But Dan Rather and his producers wanted them to be real, so they ran with the story anyway.
ABC News joins the AP, Fox News, and CNN in checking out the memos:
Emily Will, a veteran document examiner from North Carolina, told ABC News she saw problems right away with the one document CBS hired her to check the weekend before the broadcast.
“I found five significant differences in the questioned handwriting, and I found problems with the printing itself as to whether it could have been produced by a typewriter,” she said.
Will says she sent the CBS producer an e-mail message about her concerns and strongly urged the network the night before the broadcast not to use the documents.
“I told them that all the questions I was asking them on Tuesday night, they were going to be asked by hundreds of other document examiners on Thursday if they ran that story,” Will said.
But the documents became a key part of the 60 Minutes II broadcast questioning President Bush’s National Guard service in 1972. CBS made no mention that any expert disputed the authenticity.
“I did not feel that they wanted to investigate it very deeply,” Will told ABC News.
A second document examiner hired by CBS News, Linda James of Plano, Texas, also told ABC News she had concerns about the documents and could not authenticate them. She said she expressed her concerns to CBS before the 60 Minutes II broadcast.
“I did not authenticate anything and I don’t want it to be misunderstood that I did,” James said. “And that’s why I have come forth to talk about it because I don’t want anybody to think I did authenticate these documents.”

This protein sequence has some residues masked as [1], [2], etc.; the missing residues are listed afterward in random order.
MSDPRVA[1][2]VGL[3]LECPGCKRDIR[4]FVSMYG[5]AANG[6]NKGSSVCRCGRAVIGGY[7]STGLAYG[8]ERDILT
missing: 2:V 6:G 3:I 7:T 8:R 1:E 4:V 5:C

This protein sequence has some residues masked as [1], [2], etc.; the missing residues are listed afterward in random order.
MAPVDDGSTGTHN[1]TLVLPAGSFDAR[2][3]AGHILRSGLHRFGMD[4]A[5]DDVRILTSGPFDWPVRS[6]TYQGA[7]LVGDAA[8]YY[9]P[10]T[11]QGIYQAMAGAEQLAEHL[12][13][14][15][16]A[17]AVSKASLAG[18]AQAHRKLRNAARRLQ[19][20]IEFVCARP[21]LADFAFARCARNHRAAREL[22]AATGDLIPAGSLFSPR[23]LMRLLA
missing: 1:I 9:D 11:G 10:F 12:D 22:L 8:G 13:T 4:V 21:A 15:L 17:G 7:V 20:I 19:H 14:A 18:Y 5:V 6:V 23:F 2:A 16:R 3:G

A third examiner hired by CBS for its story, Marcel Matley, appeared on CBS Evening News last Friday and was described as saying the document was real.
According to The Washington Post, Matley said he examined only the signature attributed to Killian and made no attempt to authenticate the documents themselves.
At the heart of the dispute is whether any typewriter existed in 1972 that could have produced the documents, with their distinct type style, even spacing, and the tiny raised “th” known as superscript.
Two experts told ABC News today there was no such machine, not even the IBM Selectric Composer, the most advanced typewriter available in 1972.
“This machine is not the culprit for these documents,” said software engineer Gerry Kaplan.
Other new questions were raised today by National Guard officials who told ABC News that some of the language and abbreviations in the documents were not in use at the time.
These aren’t even good forgeries. The refusal of CBS News to admit its mistake is arrogance of the highest order.
Or maybe it’s part of a deliberate smear campaign after all.
Just heard from a very reliable source that CBS is looking into the political donations of document examiner Sandra Ramsey Lines, fellow of the American Academy of Forensic Sciences, who assessed the memos for CNN and for the Associated Press.
Did some digging myself, and found in a database maintained by the Center for Public Integrity, a campaign finance watchdog group, Lines has donated a little under $600 to the WISH List, a fundraising organization for Republican women candidates. Ah. Well, she must be lying, then. (eye roll)
(Keep in mind that Ben Barnes, the central figure in Rather’s report, has raised more than a half million dollars for Kerry’s campaign.)
All of the document examiners consulted by the mainstream media who say the documents look like fakes are putting their partisan allegiance to the GOP over their professionalism? Every last one of them?
Apparently that’s what they believe at CBS News.